Myrtles Plantation is a historic home and former antebellum plantation in St. Francisville, Louisiana. It was built in 1796 by General David Bradford. The plantation is on a hill and built in the Creole cottage-style that characterized many of the state’s plantation houses in the 19th century. The house has twenty-two rooms spread over two floors, a spacious entry hall, and a French Baccarat crystal chandelier weighing more than 300 pounds. Myrtles Plantation has been listed as one of America’s most haunted homes in dozens of publications throughout the building’s life.
The plantation house is rumored to be built atop an ancient Tunica Indian burial ground. The home is allegedly the home of at least 12 ghosts. It is reported that ten murders occurred within the house, but historical records only indicate one: an attorney shot by a stranger in 1871. The man was William Drew Winter, and he lived in the plantation from 1865 until his death. After being shot, he staggered inside the house and died while trying to climb the stairs. Visitors and employees report to still hear his last footsteps ascending the staircase.
However, it is likely the case that several slaves died on the land while the plantation was in operation. One of the more gruesome examples is that of a former slave named Chloe, who had her ear chopped off by a plantation foreman after she was reportedly caught eavesdropping. Chloe got her revenge by poisoning a birthday cake and killing two of the man’s daughters but was then hanged by her fellow slaves. She reportedly wanders the plantation in a turban designed to conceal her severed ear.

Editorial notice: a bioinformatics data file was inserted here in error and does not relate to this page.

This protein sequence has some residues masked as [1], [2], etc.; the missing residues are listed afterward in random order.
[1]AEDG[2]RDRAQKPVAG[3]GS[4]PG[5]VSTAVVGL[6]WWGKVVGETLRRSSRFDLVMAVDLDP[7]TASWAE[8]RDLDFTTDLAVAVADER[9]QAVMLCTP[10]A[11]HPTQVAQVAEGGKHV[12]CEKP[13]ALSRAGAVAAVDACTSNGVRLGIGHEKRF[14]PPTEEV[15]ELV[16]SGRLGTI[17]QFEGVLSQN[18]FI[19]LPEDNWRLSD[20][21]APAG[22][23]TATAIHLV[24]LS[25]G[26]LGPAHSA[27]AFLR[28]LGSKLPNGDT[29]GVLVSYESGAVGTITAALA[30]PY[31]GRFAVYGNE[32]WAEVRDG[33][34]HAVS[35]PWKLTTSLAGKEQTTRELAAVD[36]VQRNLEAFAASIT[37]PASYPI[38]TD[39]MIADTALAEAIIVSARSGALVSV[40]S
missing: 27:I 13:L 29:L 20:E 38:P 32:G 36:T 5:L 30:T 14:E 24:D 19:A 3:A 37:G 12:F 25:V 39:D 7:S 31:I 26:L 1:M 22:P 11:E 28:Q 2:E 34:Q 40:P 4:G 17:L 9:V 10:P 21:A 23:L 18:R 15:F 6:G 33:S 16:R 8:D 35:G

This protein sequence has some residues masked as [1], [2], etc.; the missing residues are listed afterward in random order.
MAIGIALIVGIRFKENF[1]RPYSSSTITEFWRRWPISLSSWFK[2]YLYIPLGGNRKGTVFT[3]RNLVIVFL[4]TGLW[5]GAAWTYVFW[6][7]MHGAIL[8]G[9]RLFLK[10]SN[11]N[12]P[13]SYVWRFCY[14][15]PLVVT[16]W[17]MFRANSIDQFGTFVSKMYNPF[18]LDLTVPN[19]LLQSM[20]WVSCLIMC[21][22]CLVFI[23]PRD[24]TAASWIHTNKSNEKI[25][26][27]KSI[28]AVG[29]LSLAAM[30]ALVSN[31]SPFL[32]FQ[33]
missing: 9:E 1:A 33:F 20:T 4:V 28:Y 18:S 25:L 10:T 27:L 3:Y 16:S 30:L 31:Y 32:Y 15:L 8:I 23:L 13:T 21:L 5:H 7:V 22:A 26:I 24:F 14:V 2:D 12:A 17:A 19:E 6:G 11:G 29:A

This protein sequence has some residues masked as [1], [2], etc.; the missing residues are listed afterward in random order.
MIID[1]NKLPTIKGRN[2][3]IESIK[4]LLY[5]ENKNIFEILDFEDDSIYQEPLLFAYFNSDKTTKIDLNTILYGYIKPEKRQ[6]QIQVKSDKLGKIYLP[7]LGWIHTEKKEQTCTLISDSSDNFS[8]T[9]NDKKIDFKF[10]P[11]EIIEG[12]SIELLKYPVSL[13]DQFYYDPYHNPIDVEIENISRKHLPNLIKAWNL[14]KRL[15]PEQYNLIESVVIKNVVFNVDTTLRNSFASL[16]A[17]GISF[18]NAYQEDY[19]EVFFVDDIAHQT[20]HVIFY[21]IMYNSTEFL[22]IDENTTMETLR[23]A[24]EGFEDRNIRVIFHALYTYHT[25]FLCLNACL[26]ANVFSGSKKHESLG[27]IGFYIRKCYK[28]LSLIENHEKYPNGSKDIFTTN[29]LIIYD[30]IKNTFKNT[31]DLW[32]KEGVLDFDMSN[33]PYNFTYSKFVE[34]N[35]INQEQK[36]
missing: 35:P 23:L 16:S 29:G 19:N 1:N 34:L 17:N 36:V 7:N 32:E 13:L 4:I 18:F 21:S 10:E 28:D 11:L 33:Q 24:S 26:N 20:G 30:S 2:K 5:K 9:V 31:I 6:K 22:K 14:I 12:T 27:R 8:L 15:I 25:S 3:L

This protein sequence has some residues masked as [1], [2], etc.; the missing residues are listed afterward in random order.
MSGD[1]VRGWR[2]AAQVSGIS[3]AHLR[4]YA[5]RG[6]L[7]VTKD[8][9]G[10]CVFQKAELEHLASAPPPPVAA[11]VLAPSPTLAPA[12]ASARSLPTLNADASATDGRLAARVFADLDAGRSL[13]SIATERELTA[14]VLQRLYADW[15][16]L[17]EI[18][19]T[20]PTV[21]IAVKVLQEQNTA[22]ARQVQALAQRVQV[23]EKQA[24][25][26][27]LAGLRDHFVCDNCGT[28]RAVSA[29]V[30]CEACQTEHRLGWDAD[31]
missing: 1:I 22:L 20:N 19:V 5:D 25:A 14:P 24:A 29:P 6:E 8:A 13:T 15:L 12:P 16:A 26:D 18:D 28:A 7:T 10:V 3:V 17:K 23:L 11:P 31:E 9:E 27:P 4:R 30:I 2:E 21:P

In 2002, Unsolved Mysteries filmed a segment about the alleged hauntings at the plantation. The crew apparently experienced severe technical difficulties during the production. If you’re interested in exploring the home and grounds for yourself, the plantation house is currently a bed and breakfast. Staff members offer both historical and mystery tours, which highlight the land’s paranormal history in great detail.